National workplace health & safety harmonisation – have we really got our Act together?
As we hurtle towards the end of 2011, we are only weeks away from the start of a new regime of “national harmonisation” in workplace health & safety commencing 1 January 2012.
With many businesses still to review their current position, 2012 may well find them breaching the requirements of the new Work Health & Safety Act 2011 in any number of areas warned Maralyn Kastel, Managing Director of The Detail Devils.
“There is a double whammy with this, whilst the Act has been passed by the Queensland government, the Regulations haven’t,” said Ms Kastel.
“In effect, this means that businesses could well be penalised under the new Act when introduced, even though it is very difficult without the Regulations for businesses to fully understand the extent of the changes and consequently implement actions to fully comply,” she said.
The Regulations which were due in August are now anticipated to be released in December 2011. The new laws are, according to Ms Kastel, broader and clearly define safety responsibilities of everyone in the workplace, specifically Officers such as directors, company secretaries, general managers, chief executive officers, chief financial officers and any person who has the ability to influence decision making such as heads of departments.
Officers will be obliged by law to exercise “due diligence” to make sure they do not breach WHS laws and will have the legal responsibility to be informed about health and safety matters and act immediately on risks identified.
Some of the changed requirements include:
The definition of worker now includes all volunteers, contractors and subcontractors (current legislation excludes contractors) and the definition of workplace has been expanded – both of which means that the duty of care is expanded significantly;
- Monitoring of worker’s health and conditions at the workplace (under current legislation there is no requirement to monitor);
- Increased liability of officers, with a more clearly stated definition of officers to make sure there is greater compliance in the workplace;
- Changed timeframes for reporting a notifiable incident (death, serious injury or illness of a person, or a dangerous incident);
- New terms for Health & Safety Representatives and Deputy Health & Safety Representatives; and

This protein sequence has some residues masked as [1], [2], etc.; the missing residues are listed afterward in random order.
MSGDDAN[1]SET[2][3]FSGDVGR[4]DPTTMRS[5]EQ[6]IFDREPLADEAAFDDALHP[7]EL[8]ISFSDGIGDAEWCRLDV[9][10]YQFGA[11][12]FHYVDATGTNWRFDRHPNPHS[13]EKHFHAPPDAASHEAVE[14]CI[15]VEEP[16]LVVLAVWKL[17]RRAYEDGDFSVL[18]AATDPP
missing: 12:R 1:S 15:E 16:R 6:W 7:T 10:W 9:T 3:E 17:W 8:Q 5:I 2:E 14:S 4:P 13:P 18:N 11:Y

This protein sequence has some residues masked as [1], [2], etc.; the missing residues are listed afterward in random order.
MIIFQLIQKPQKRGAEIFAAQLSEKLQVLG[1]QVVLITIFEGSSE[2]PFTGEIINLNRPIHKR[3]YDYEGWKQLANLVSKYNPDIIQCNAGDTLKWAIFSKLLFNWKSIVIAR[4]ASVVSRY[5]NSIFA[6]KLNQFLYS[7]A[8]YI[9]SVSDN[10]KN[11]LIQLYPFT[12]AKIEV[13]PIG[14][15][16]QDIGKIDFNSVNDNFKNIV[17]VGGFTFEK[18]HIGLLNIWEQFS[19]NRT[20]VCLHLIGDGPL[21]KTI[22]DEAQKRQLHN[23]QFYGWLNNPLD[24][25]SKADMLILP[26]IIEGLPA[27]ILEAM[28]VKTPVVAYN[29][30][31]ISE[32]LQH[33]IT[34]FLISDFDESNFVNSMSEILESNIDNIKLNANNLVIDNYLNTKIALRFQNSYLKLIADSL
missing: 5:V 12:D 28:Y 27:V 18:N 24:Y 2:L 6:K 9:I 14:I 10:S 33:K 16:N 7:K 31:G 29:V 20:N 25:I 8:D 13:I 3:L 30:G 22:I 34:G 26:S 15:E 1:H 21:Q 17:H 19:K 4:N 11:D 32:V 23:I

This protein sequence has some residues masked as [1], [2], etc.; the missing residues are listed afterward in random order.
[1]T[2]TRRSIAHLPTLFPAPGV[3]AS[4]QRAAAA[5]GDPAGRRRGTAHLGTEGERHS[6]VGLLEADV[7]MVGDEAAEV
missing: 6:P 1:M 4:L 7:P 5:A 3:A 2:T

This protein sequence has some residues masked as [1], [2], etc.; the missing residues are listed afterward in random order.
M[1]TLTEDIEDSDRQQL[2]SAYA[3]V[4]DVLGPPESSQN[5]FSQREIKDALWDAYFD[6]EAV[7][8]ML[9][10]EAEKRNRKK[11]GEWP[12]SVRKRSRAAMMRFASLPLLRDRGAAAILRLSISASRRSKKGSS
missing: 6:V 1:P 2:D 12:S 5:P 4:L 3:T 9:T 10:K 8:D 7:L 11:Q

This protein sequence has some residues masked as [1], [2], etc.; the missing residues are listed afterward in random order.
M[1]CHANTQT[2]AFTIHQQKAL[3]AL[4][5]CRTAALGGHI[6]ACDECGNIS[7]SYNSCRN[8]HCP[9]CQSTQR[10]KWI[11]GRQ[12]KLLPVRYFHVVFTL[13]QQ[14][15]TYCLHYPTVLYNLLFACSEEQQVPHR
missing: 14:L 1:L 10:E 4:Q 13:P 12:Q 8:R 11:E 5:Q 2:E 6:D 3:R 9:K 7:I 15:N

- Substantial increases in penalties and fines - Under the new Act, the maximum fines in Queensland increases from $150,000 for any individual to $600,000 and a corporation from $750,000 to $3,000,000 there is also a maximum jail term of up to 5 years.
Whilst harmonised laws are set to come into effect from the start of next year as indicated by Ms Kastel, the regime has been questioned by various state governments concerned that the harmonised laws will bring down the level of safety for their workers.
Western Australia has been critical of the harmonisation for two years, claiming it agrees with the proposal in principle, but is concerned it would require the state to adopt inferior standards to its existing regime.
With Victoria calling for a deferment of 12 months in September and with little movement in SA, ACT, NT and Tasmania, it appears that NSW and QLD are the only states that have both passed the Health & Safety Act.
However, regardless of the politics, and unfortunately these cannot be ignored, it is imperative that businesses are not distracted by any delay in the harmonisation process, and to continue managing workplace health and safety efficiently and effectively,” said Ms Kastel.
“There are a number of areas of significant changes from the existing Act and with no provision for a transitional period at this time, it is imperative that businesses understand and act on the changes that affect your workplace,” she said.
Ms Kastel offered the following advice to businesses to get ready for 2012:
Understand the concept of management of risks
- Know who is classified as a worker
- Review who are officers of your business and understand the onus of compliance
- Know the timeframes for reporting notifiable incidents to the regulator
- Identify workgroups within the business
- Recognise the right of WHS entry permit holders
N.B. This is the first of a series of updates to be provided in the coming few months on the new Act and Regulations.
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